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Sunday, March 9, 2014
Anxiety and Stress Disorders
Anger Management Issues
I think my dad has an anger problem. Every few weeks, something will make him mad. He`ll make it known that he`s mad, and then he`ll "pout" for sometimes weeks, letting anything else that`s bothering him just build up inside him. Then sometimes he snaps out of it, or blows up again. Either way, in a few more weeks, he`s bound to do it again. My poor mother does everything she can to make him feel better, but he just ignores her or makes her feel bad. I can`t take it any more. Sometimes I just have to leave the house because I can`t stand the tension. What do you think is wrong with him? He won`t admit anything`s wrong, and there`s NO WAY he`d ever go to a therapist.
Well, there is no way you can ever change another person. They only person you have any control over is yourself. When you are concerned about another person's behavior there are 3 questions you might ask yourself.
Am I (or my children or others in my family) at risk of being physically or emotionally injured by this person's behavior? If the answer is yes, and the risk especially for physical injury is great, then you need to consider leaving this person or developing a personal safety plan (who can I call, where will I go, how will I get there, how will I support myself, etc). Your own physical and emotional safety and health must be a priority. If the safety of children is at risk, then a phone call to your local child protective service should be made.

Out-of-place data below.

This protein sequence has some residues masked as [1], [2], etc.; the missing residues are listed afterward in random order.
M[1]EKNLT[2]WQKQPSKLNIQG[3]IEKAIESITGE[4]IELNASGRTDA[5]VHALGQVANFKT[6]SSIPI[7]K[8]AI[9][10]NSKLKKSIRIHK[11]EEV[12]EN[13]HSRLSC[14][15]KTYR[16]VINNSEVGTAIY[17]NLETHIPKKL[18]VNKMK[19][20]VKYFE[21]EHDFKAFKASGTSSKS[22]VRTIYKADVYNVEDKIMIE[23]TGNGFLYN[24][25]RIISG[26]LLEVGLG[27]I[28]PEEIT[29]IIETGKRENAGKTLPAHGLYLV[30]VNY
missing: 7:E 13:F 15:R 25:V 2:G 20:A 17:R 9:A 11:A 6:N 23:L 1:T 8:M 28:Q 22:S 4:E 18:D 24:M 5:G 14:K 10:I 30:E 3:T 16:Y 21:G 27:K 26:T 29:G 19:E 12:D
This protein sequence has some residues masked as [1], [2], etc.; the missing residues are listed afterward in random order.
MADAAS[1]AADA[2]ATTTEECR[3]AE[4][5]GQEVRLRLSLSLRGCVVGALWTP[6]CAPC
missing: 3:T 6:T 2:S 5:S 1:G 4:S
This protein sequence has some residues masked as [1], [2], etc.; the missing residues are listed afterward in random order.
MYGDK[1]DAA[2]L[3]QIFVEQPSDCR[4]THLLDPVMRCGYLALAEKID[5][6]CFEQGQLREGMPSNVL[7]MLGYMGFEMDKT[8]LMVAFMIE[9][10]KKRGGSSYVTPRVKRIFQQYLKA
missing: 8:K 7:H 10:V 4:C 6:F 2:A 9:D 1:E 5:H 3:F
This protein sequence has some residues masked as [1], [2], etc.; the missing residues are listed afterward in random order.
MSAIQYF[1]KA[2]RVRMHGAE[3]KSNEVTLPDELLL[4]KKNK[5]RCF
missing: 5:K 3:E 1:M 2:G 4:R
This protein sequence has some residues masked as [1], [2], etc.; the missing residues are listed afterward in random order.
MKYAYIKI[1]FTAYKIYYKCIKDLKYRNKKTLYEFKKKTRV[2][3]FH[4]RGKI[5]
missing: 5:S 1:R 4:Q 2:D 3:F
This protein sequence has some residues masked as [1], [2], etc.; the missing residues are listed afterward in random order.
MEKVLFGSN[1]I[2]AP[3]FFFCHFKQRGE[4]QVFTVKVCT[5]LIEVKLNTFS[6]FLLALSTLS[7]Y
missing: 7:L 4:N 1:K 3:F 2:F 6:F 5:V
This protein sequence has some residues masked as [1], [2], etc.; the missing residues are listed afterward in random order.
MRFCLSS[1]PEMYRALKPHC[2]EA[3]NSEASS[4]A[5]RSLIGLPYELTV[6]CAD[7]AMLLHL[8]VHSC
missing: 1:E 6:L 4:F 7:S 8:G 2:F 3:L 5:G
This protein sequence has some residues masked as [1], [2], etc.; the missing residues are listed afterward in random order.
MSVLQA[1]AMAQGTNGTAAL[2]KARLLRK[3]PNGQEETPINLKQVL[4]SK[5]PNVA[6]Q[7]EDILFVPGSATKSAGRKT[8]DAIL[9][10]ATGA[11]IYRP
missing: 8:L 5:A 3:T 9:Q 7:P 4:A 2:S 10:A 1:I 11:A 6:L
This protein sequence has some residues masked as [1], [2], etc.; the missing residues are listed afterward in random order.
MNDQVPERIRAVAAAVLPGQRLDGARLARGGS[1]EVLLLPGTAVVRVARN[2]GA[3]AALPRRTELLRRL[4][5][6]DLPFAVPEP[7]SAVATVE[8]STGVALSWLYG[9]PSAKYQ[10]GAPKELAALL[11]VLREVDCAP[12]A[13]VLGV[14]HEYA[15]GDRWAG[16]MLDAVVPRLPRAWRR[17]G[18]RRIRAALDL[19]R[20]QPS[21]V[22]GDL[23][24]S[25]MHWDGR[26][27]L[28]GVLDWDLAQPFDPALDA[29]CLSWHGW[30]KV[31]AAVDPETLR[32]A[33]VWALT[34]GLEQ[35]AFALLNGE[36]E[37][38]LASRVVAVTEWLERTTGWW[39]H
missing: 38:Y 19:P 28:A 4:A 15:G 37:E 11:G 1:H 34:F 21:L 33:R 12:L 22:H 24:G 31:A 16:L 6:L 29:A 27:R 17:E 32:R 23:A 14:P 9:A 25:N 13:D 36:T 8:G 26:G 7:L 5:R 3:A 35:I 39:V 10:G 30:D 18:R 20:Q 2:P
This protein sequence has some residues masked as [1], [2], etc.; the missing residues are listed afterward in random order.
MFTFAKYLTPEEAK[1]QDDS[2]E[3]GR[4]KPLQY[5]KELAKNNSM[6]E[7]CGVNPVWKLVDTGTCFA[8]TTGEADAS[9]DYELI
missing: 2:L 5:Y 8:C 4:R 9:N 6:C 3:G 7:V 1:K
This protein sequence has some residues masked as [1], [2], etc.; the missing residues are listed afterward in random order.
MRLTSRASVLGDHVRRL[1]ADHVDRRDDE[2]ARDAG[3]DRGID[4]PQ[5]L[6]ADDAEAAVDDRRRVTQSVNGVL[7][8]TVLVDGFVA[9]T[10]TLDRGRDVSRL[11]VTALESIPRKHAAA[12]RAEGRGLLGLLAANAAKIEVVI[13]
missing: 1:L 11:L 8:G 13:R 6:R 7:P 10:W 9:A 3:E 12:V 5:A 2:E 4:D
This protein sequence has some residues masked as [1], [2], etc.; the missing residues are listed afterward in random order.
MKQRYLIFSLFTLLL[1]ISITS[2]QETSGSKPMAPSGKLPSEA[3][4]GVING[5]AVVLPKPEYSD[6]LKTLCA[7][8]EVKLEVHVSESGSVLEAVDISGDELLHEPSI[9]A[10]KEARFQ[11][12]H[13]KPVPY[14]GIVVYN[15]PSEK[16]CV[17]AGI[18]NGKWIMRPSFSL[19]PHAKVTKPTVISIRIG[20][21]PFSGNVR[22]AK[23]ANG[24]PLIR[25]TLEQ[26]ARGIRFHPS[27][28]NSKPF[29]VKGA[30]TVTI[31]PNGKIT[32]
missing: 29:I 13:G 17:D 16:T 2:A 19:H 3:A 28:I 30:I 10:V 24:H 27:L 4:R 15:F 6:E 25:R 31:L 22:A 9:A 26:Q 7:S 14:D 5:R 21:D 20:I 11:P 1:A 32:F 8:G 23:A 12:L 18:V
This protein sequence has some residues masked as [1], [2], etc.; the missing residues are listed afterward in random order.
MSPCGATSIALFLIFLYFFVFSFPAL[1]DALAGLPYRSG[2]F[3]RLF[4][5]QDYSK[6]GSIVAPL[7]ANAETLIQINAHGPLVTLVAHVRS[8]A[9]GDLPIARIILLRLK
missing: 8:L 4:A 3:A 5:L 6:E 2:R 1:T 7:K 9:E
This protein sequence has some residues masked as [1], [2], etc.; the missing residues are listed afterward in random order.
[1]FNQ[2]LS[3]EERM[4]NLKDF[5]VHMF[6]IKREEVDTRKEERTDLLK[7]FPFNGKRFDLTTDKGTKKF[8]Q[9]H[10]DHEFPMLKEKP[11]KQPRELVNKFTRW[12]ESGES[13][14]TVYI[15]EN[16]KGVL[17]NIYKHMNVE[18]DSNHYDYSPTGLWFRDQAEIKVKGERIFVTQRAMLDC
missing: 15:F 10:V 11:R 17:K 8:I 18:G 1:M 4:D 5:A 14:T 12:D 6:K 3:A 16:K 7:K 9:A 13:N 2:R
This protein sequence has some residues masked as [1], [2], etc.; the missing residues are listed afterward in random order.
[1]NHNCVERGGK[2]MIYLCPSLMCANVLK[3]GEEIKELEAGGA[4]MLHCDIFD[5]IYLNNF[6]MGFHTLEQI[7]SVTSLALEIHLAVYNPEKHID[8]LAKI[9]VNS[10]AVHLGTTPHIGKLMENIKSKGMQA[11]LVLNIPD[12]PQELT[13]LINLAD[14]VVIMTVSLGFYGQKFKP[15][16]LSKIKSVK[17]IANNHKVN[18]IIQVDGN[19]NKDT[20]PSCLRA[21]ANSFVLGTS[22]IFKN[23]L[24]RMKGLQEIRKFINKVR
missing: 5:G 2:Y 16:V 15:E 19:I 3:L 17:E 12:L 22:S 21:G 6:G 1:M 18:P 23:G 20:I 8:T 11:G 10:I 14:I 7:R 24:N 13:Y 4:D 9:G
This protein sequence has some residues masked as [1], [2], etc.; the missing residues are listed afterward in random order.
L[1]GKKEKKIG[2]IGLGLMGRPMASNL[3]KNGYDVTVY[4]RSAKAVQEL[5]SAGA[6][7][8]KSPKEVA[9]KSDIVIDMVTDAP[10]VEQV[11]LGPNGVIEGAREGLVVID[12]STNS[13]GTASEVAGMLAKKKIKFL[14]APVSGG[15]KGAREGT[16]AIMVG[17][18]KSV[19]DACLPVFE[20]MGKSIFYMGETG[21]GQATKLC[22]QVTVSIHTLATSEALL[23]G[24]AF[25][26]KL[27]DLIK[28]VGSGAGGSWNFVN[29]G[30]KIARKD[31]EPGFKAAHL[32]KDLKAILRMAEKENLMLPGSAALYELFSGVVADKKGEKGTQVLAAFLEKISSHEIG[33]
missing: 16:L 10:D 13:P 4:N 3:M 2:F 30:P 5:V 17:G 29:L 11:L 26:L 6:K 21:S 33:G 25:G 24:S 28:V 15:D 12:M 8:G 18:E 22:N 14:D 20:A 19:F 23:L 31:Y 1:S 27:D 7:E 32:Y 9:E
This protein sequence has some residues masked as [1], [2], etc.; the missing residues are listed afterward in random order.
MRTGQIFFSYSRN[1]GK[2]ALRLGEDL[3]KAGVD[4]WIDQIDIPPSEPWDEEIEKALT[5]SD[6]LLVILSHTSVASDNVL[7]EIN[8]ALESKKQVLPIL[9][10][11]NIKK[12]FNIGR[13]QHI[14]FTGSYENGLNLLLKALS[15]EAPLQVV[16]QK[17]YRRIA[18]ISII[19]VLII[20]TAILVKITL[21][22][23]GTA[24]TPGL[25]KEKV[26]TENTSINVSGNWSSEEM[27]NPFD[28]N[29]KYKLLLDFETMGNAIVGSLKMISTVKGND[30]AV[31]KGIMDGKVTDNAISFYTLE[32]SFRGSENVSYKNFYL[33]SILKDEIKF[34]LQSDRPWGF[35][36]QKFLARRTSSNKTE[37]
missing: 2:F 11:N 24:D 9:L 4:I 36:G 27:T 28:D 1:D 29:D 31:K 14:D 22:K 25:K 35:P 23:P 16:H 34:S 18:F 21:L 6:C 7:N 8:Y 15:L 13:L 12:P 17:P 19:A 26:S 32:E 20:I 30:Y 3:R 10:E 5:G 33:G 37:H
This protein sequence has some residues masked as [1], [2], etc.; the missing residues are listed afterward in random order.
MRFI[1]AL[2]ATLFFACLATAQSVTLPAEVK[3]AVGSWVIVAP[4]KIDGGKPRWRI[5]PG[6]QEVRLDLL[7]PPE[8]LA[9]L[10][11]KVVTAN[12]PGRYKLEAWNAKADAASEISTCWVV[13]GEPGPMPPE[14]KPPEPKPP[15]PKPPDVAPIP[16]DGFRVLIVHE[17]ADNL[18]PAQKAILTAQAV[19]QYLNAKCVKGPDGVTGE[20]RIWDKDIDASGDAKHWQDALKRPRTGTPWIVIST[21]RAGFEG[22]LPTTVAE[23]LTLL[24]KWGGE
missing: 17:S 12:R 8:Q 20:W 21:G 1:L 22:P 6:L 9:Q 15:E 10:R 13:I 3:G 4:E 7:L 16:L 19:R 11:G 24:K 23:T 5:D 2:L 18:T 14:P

Do I want to stay involved in this person's life? If you have love and affection for this person, then you likely want to stay involved with them. If there is no affection for a person, then it may be that the best course is to sever the relationship with that person and move on.
Do I have the skills I need to cope with this person's behavior? If the answer is no, then you should consider counseling or therapy. While the person involved may refuse counseling, there is no reason why you or other family members should not work on developing your own coping and life skills. You may find that as your work on changing yourself, your view of other people (and maybe even their behavior) will change.
Nancy Elder, MD
College of Medicine
University of Cincinnati